If you accept this premise, then the question is who will provide the amenities that make the development areas more attractive than rural area development.  In the early 2000s, the Development Initiatives Steering Committee (DISC) and the Development Initiatives Steering Committee II (DISC II AKA “Son of DISC”) believed that it was a joint public private partnership to provide such infrastructure.

THE BIG LIE – Concurrency of Public Infrastructure

The private side of the equation has held up their part of the bargain mainly as required “voluntary”  proffers for rezoning applications but the public investment has been lacking.

Consider the (empty?) promises in the Development Areas chapter:

The urban neighborhoods are expected to provide a full array of residential types and densities and look and feel like a city. All levels of retail, business, and industrial activities, along with regional employment centers. In addition, extensive urban and regional public facilities and services and infrastructure are to be provided. (8.4)

Strategy 2c: Continue to promote pedestrian safety through construction of crosswalks for sidewalks. The County has developed a capital needs list which includes locations for crosswalks to improve pedestrian safety. Funding and prioritization takes place through the Capital Improvements Program (CIP). This activity should be continued to improve pedestrian safety. (8.14)

New centers should be created in accordance with Master Plan recommendations. Existing centers should be recognized and, in some cases, enhanced. Public investment may be needed to create a center, such as a new public park in or near an existing neighborhood. New centers should be created in accordance with Master Plans. As destinations, centers should be visually discernible to help create and facilitate a sense of arrival. (8.17)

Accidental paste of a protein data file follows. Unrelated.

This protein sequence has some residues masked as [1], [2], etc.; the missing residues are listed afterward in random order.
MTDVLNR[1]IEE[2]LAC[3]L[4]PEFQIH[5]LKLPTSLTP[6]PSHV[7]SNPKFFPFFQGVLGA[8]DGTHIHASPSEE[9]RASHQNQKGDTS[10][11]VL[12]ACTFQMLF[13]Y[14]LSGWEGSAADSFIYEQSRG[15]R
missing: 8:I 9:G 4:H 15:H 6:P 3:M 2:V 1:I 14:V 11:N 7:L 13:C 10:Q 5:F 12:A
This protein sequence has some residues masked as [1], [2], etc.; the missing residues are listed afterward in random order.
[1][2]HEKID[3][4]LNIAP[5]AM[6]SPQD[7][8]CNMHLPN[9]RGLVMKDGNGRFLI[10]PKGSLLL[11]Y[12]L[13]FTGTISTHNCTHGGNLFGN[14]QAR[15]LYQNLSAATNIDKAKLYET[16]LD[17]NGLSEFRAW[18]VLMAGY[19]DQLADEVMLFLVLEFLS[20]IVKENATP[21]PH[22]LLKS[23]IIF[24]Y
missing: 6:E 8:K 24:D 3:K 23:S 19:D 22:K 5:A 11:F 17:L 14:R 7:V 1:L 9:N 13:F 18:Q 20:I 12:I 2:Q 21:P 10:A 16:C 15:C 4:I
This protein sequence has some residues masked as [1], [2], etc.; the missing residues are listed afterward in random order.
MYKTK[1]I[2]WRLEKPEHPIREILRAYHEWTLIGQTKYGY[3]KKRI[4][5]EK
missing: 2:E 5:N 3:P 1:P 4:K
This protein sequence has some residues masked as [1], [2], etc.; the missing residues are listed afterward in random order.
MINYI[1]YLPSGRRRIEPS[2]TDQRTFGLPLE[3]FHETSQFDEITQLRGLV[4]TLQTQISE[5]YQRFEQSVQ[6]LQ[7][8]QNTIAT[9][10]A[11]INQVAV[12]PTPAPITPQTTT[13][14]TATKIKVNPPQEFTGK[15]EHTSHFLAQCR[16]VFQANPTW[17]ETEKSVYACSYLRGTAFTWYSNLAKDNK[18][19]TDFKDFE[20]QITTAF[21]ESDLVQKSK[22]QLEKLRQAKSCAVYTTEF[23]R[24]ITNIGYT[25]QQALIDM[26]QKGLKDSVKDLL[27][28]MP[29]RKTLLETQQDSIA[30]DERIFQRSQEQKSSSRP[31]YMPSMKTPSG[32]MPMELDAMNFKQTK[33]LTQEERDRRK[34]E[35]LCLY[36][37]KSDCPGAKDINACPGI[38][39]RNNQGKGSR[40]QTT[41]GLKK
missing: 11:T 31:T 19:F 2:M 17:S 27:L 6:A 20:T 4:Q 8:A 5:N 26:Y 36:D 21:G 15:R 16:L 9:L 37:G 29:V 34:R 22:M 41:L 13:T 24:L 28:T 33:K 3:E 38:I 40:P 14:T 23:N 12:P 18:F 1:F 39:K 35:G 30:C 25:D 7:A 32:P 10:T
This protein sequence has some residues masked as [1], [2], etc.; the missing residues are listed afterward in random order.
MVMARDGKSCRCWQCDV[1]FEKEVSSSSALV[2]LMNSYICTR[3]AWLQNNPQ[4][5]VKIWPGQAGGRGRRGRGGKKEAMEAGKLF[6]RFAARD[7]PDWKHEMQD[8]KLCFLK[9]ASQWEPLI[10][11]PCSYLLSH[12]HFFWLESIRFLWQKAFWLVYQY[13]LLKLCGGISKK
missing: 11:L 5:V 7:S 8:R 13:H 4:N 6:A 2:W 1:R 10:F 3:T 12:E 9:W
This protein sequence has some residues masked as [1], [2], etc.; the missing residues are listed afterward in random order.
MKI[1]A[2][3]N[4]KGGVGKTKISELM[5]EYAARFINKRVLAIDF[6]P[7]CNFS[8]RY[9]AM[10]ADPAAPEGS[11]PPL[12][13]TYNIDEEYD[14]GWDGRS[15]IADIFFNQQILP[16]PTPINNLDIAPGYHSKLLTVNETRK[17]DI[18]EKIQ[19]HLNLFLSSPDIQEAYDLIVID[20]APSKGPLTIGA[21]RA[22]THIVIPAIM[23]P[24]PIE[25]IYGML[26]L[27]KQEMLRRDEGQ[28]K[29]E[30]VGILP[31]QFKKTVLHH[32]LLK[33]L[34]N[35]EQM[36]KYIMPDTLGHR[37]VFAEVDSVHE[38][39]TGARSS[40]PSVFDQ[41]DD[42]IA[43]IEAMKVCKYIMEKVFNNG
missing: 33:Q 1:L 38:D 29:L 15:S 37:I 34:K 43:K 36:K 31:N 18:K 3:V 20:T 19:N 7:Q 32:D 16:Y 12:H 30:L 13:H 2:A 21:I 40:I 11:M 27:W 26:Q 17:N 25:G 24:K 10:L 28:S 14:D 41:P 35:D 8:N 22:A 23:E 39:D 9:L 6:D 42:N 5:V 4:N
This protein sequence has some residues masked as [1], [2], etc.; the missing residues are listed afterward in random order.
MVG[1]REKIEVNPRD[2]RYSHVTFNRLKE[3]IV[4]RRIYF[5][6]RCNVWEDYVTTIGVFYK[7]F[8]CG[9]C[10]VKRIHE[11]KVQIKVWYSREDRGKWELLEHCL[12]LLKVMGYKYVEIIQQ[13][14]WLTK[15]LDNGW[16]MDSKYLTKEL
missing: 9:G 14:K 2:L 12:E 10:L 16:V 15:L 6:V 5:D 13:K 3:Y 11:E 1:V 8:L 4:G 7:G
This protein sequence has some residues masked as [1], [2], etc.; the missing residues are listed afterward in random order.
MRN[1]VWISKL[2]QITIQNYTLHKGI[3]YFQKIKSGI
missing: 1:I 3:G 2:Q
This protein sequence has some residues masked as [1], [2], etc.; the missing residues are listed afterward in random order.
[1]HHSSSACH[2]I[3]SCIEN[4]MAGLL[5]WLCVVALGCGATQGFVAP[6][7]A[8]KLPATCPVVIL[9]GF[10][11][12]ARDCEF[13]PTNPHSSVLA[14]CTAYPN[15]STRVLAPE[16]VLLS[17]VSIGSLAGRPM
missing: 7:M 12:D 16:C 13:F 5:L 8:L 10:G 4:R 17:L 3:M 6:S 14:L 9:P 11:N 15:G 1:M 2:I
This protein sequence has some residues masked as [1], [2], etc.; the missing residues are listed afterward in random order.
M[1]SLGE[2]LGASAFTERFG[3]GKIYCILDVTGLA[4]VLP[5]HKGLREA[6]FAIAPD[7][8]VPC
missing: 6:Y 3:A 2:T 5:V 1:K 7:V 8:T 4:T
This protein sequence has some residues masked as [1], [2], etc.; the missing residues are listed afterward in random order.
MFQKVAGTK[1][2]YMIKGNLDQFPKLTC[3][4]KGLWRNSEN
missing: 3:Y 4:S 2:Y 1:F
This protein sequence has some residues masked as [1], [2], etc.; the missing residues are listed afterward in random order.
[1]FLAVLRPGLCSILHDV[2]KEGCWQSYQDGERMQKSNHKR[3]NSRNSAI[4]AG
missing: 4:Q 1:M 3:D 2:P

Strategy 3c: Work with residents and property owners to identify property maintenance concerns, establish maintenance expectations and programs to address them, and determine the resources that will best enable the programs to be effective.(8.30)

Existing neighborhoods are also key features of the Development Areas. Investments in infrastructure, such as water, sewer, sidewalks, and drainage, help to strengthen these neighborhoods. Improved street networks, connections to employment centers, and excellent school facilities help support residential development as well as encourage businesses to expand. (Introduction 8.3)

Decaying Core?

The public infrastructure investment in existing neighborhoods in Albemarle County has been tepid at best.  Some Supervisors are awakening to the fact that it is NOT new development that is generating the demand for infrastructure investment but instead deferred public investment.

As neighborhoods age new community investment will be needed not only to provide the amenities that supposedly draw residents to the Development Areas but basic infrastructure investment to keep citizens safe.

Adequate Public Facilities?

Later in the chapter, recognizing that the county has not met its investment obligations to support the Development Areas, the Comp Plan throws what can only be described as an illegal “Hail Mary” pass suggesting it can postpone development applications based on this County failure: